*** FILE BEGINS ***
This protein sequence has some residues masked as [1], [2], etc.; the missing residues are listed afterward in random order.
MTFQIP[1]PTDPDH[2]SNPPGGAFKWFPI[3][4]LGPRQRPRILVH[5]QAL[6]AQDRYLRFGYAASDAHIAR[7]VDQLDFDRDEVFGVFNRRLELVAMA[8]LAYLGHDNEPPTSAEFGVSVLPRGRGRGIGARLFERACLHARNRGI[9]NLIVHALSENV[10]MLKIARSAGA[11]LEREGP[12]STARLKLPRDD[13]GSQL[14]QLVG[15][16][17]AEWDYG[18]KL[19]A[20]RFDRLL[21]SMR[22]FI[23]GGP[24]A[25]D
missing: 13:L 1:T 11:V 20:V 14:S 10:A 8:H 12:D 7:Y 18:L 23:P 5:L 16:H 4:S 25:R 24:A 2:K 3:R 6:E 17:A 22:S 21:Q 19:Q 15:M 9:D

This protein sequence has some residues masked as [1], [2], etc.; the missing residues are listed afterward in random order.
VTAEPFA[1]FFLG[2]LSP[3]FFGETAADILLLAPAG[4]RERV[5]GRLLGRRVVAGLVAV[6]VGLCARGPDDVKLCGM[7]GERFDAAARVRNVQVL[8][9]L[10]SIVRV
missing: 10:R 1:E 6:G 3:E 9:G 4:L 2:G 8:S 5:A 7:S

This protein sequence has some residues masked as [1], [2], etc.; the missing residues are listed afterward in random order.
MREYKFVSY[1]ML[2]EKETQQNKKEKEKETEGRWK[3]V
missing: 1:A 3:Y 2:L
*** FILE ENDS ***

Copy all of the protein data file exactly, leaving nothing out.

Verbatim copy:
This protein sequence has some residues masked as [1], [2], etc.; the missing residues are listed afterward in random order.
MTFQIP[1]PTDPDH[2]SNPPGGAFKWFPI[3][4]LGPRQRPRILVH[5]QAL[6]AQDRYLRFGYAASDAHIAR[7]VDQLDFDRDEVFGVFNRRLELVAMA[8]LAYLGHDNEPPTSAEFGVSVLPRGRGRGIGARLFERACLHARNRGI[9]NLIVHALSENV[10]MLKIARSAGA[11]LEREGP[12]STARLKLPRDD[13]GSQL[14]QLVG[15][16][17]AEWDYG[18]KL[19]A[20]RFDRLL[21]SMR[22]FI[23]GGP[24]A[25]D
missing: 13:L 1:T 11:V 20:V 14:S 10:A 8:H 12:D 7:Y 18:L 23:P 5:L 16:H 4:S 25:R 24:A 2:K 3:R 6:E 17:A 22:S 21:Q 19:Q 15:M 9:D

This protein sequence has some residues masked as [1], [2], etc.; the missing residues are listed afterward in random order.
VTAEPFA[1]FFLG[2]LSP[3]FFGETAADILLLAPAG[4]RERV[5]GRLLGRRVVAGLVAV[6]VGLCARGPDDVKLCGM[7]GERFDAAARVRNVQVL[8][9]L[10]SIVRV
missing: 10:R 1:E 6:G 3:E 9:G 4:L 2:G 8:S 5:A 7:S

This protein sequence has some residues masked as [1], [2], etc.; the missing residues are listed afterward in random order.
MREYKFVSY[1]ML[2]EKETQQNKKEKEKETEGRWK[3]V
missing: 1:A 3:Y 2:L